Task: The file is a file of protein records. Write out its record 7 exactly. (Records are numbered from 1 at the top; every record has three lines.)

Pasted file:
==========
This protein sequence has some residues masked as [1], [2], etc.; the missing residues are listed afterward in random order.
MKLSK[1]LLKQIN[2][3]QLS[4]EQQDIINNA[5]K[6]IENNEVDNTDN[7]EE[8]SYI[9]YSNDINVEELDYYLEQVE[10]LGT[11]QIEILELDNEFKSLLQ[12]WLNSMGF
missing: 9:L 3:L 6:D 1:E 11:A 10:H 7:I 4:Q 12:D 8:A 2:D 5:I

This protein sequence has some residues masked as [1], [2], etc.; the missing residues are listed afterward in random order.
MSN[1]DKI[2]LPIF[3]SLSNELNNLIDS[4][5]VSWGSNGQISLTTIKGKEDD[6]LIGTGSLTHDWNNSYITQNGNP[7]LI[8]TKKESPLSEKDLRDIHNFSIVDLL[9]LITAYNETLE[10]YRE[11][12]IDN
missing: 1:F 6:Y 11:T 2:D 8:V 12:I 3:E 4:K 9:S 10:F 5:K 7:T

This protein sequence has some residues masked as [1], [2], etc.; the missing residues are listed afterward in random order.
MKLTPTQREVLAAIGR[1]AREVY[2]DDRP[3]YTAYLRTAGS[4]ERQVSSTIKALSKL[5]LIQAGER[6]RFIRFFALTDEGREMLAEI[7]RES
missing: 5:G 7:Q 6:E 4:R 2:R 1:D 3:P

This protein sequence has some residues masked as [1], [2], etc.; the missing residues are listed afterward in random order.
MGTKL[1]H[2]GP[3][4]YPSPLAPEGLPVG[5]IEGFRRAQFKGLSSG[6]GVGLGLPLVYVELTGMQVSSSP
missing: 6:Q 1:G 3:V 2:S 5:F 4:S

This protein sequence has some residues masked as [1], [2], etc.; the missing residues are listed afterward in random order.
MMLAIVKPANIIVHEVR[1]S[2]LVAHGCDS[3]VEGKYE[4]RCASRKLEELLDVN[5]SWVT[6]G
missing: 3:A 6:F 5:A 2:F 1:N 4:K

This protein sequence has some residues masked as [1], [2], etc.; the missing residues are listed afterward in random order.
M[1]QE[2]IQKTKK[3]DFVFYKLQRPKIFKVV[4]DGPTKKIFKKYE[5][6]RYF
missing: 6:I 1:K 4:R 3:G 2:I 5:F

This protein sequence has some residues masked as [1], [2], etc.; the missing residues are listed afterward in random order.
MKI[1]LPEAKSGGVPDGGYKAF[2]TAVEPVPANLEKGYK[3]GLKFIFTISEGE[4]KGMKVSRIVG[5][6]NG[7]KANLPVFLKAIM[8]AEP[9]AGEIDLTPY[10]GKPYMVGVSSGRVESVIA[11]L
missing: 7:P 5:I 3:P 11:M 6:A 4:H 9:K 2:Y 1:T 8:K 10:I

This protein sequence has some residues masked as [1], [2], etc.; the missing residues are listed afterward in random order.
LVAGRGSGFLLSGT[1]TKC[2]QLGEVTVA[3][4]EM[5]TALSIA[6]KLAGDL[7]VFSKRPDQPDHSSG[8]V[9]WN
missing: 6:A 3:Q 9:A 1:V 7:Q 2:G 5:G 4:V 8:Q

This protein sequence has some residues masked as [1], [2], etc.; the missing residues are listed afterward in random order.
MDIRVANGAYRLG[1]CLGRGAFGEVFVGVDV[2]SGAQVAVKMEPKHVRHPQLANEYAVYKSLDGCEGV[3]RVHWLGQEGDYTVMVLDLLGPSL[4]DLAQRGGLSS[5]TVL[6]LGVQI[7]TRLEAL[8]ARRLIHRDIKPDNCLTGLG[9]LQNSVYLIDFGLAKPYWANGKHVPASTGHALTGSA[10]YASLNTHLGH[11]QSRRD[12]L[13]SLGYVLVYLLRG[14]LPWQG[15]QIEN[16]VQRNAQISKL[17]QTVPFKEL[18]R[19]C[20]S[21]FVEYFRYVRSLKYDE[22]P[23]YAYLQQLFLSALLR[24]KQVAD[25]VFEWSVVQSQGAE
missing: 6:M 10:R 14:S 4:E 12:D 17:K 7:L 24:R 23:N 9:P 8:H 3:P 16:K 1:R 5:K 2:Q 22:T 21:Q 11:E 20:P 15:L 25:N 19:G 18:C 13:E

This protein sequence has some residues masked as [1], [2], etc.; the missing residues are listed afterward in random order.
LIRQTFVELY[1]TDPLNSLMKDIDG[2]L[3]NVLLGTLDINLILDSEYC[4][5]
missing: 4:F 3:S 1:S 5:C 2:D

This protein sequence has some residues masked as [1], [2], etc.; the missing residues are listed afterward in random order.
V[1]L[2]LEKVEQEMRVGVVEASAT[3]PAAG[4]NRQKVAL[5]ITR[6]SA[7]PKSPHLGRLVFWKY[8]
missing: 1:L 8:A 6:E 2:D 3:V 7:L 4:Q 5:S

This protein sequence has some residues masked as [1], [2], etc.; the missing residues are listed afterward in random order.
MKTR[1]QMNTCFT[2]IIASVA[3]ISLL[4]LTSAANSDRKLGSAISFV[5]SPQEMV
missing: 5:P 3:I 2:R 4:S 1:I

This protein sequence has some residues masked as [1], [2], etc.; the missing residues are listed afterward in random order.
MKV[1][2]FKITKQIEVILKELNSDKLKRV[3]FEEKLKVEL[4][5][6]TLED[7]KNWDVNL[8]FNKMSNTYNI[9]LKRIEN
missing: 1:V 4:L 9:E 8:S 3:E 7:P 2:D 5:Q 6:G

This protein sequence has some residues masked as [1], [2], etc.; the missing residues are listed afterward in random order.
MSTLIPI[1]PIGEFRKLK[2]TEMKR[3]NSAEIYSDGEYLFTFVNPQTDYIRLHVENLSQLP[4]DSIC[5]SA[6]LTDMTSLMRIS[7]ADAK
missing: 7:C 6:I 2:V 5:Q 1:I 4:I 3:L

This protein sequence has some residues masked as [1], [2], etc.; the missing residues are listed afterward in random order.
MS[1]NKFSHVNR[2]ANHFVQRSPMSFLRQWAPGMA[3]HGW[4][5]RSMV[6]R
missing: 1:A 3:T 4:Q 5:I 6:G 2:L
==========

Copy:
This protein sequence has some residues masked as [1], [2], etc.; the missing residues are listed afterward in random order.
MKI[1]LPEAKSGGVPDGGYKAF[2]TAVEPVPANLEKGYK[3]GLKFIFTISEGE[4]KGMKVSRIVG[5][6]NG[7]KANLPVFLKAIM[8]AEP[9]AGEIDLTPY[10]GKPYMVGVSSGRVESVIA[11]L
missing: 7:P 5:I 3:P 11:M 6:A 4:H 9:K 2:Y 1:T 8:K 10:I